This article and other features about the stars of Tinseltown can be found in the Post’s Special Collector’s Edition, The Golden Age of Hollywood. This edition can be ordered here.
I asked Flack Jones in Hollywood, “When did this business of her making those wonderful Monroe cracks start?” Jones—not his real name—is a Hollywood publicity worker who put in several years at Marilyn Monroe’s Hollywood studio before opening his own public relations office. And since it is unfair to quote a publicity worker by name, I called him Jones. And since “flack” is Hollywood slang for publicity man, I called him Flack Jones.
“You mean when somebody asked her what she wears in bed and she said, ‘Chanel Number Five’?” Jones asked. “You will find some who will tell you that her humor content seemed to pick up the moment she signed a contract with the studio, and that anybody in the department who had a smart crack lying around handy gave it to her.”
Flack Jones paused for a long moment. “I’m sorry to disagree with the majority,” he said firmly, “but she makes up those cracks herself. Certainly that ‘Chanel Number Five’ was her own.”
When I told Marilyn about this, she smiled happily. “He’s right. It was my own,” she said. “Somebody was always asking me, ‘What do you sleep in, Marilyn? Do you sleep in P.J.’s? Do you sleep in a nightie? Do you sleep raw, Marilyn?’
It’s one of those questions that make you wonder how to answer them. Then I remembered that the truth is the easiest way out, so I said, ‘I sleep in Chanel Number Five,’ because I do. Or you take the columnist Earl Wilson, when he asked me if I have a bedroom voice. I said, ‘I don’t talk in the bedroom, Earl.’ Then, thinking back over that remark, I thought maybe I ought to say something else to clarify it, so I added, ‘because I live alone.’”
“Give her a minute to think and Marilyn is the greatest little old adlib artist you ever saw,” Flack Jones insisted. “This girl makes her own quotables. She’ll duck a guy who wants to interview her as long as she can, but when she finally gets around to it, she concentrates on giving him what he wants—something intriguing, amusing and offbeat. She’s very bright at it.”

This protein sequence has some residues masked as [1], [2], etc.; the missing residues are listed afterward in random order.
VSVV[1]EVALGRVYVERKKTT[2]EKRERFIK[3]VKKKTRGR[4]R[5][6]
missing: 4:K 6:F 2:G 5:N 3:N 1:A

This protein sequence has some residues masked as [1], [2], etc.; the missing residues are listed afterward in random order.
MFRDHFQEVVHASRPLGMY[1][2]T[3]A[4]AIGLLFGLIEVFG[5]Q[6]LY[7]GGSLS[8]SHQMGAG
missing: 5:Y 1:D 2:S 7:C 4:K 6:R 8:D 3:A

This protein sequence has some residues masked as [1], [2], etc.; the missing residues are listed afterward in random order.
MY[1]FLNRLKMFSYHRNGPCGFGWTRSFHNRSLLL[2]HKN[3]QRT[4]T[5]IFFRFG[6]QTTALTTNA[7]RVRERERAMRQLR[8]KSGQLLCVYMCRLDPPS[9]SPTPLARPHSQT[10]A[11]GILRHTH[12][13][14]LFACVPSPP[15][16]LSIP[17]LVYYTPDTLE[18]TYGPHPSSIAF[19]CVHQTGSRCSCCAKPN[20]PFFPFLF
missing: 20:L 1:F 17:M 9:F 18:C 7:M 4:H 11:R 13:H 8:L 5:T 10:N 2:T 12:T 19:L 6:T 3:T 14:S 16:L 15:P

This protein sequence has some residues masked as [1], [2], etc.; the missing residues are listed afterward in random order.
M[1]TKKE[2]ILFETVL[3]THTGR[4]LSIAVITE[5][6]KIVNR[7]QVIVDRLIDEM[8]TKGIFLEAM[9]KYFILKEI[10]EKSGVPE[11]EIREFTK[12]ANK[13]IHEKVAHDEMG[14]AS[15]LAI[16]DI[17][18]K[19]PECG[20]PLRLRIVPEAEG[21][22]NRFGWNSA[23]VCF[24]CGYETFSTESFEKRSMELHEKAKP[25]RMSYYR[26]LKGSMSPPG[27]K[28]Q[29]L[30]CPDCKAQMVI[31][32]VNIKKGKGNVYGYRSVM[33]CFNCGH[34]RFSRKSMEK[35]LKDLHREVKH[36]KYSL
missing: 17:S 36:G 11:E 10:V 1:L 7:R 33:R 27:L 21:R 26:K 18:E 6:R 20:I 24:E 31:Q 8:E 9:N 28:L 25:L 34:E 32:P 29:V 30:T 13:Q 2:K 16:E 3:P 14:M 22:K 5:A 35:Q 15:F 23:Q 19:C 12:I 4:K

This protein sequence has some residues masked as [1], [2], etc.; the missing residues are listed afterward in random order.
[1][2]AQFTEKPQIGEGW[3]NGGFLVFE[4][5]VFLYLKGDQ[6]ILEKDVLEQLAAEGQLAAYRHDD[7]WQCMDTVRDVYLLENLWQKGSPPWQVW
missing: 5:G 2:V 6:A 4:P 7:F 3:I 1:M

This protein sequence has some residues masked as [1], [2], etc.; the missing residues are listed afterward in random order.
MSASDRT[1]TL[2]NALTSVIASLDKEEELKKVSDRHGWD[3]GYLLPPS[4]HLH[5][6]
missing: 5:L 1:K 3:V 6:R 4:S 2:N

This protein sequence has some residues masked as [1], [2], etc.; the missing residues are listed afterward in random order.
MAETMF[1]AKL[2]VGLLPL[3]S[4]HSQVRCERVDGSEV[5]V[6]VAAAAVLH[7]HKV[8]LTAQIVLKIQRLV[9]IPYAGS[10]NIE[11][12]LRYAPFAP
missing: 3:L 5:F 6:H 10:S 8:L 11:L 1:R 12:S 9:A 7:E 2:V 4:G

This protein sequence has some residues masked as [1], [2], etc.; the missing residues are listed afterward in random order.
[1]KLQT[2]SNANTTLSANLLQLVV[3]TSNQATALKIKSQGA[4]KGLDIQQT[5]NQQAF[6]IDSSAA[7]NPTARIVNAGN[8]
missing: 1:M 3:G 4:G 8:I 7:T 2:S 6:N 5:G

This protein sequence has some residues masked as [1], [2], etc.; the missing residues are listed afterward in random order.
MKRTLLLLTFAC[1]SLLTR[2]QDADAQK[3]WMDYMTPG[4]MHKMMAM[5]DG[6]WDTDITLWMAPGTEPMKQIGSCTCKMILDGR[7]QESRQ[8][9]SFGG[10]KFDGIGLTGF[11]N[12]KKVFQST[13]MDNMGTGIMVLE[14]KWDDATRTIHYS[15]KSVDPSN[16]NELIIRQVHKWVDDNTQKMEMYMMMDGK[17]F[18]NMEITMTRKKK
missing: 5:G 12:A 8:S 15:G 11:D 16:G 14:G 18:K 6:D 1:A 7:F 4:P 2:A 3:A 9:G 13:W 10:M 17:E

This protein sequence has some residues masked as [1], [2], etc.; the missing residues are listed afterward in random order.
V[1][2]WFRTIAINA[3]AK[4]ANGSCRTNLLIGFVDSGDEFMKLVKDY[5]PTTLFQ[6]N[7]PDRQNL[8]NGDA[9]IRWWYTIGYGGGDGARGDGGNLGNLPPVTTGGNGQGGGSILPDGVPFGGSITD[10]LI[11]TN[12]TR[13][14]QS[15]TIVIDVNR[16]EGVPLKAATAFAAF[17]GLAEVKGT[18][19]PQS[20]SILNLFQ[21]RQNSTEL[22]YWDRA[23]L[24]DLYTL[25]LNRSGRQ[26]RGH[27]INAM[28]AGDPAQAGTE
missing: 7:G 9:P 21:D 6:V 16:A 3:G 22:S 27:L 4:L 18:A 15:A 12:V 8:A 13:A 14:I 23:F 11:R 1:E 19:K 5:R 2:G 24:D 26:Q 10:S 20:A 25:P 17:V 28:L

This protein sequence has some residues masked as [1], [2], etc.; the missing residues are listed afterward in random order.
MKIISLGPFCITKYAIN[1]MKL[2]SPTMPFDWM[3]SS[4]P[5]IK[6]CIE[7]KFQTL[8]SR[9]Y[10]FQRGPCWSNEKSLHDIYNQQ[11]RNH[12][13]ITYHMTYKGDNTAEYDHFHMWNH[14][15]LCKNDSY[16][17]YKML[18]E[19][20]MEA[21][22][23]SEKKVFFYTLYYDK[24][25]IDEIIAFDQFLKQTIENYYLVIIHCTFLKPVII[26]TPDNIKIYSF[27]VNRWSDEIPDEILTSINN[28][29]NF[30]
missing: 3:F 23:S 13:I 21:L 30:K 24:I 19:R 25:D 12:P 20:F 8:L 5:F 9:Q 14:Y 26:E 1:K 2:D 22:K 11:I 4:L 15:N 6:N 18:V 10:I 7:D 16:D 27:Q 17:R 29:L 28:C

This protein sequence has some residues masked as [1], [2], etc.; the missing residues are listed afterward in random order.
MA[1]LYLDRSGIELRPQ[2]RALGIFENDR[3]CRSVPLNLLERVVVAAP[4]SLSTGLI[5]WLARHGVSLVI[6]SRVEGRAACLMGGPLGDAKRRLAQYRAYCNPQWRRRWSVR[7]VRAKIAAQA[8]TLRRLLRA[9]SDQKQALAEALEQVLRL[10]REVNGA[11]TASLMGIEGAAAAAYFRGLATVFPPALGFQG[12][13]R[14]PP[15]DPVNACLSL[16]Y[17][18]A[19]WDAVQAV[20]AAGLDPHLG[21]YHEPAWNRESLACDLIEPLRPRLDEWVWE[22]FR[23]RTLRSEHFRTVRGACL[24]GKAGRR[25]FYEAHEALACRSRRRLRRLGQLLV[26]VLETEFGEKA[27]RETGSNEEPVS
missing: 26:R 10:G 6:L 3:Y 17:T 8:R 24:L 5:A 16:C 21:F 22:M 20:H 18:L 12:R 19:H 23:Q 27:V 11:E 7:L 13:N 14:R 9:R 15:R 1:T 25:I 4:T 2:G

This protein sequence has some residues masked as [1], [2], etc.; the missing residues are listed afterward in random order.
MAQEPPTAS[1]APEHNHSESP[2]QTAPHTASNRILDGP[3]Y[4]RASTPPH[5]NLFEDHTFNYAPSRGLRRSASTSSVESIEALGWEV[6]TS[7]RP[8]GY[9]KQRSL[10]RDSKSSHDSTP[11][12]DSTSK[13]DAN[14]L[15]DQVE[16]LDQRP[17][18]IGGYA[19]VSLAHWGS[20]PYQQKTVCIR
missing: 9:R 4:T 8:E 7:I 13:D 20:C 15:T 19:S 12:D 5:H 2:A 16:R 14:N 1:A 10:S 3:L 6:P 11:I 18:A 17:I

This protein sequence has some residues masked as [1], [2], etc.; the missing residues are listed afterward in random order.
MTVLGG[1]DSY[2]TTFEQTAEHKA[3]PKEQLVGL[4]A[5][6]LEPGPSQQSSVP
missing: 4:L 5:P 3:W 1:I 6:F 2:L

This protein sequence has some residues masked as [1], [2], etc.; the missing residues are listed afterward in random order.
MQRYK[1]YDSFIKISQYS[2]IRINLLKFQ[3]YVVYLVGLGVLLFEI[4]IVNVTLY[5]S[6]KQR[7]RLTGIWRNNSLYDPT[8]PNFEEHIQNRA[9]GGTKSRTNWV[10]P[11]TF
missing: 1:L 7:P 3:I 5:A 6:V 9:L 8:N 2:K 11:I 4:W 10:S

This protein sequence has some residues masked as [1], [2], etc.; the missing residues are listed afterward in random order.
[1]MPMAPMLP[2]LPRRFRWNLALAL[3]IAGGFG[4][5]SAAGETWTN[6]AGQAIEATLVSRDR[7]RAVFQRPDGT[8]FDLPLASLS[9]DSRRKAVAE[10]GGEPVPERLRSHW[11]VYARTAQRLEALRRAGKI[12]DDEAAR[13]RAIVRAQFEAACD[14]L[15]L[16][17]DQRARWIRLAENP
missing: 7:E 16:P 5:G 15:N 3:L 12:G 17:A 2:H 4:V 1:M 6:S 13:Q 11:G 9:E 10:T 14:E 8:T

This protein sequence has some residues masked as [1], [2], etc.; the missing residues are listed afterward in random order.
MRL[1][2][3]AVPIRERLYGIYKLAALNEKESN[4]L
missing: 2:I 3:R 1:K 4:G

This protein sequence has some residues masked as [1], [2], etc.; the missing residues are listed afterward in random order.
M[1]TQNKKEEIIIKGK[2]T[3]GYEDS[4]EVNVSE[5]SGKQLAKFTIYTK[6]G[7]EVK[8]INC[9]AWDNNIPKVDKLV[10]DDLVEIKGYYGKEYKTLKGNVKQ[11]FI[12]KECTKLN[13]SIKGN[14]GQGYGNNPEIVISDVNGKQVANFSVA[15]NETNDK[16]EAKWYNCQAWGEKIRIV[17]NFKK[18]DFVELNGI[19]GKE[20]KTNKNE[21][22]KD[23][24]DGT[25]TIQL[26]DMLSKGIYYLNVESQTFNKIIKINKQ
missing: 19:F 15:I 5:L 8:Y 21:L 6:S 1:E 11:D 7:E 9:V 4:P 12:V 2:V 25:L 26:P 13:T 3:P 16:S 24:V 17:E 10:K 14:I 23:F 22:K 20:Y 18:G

With that in mind, when I sat down to talk to Marilyn, I asked about another well-known story:
“What happened in 1952, when the studio sent you to Atlantic City to be grand marshal of the annual beauty pageant? Did you mind going?”
She smiled. “It was all right with me,” she said. “At the time I wanted to come to New York anyhow. There was somebody I wanted to see here. This was why it was hard for me to be on time leaving New York for Atlantic City for that date. I missed the train, and the studio chartered a plane for me, but it didn’t set the studio back as much as they let on. They could afford it.”
How a story gets started
Flack Jones had told me that story too. “They’d arranged a big reception for Marilyn at Atlantic City,” he said. “There was a band to meet her at the train, and the mayor was to be on hand. Marilyn and the flacks who were running interference for her were to arrive on a Pennsylvania Railroad train at a certain hour, but Marilyn was late, and when they got to the Pennsylvania Station, the train had pulled out. So there they were, in New York, with a band and the mayor waiting in Atlantic City. Charlie Einfeld, a Fox vice president—and Charlie can operate mighty fast when he has to—got on the phone and chartered an airliner. The only one available for charter was a 46-seat job—it was an Eastern Air Lines plane as I recall it—and they all went screaming across town in a limousine headed for Idlewild.”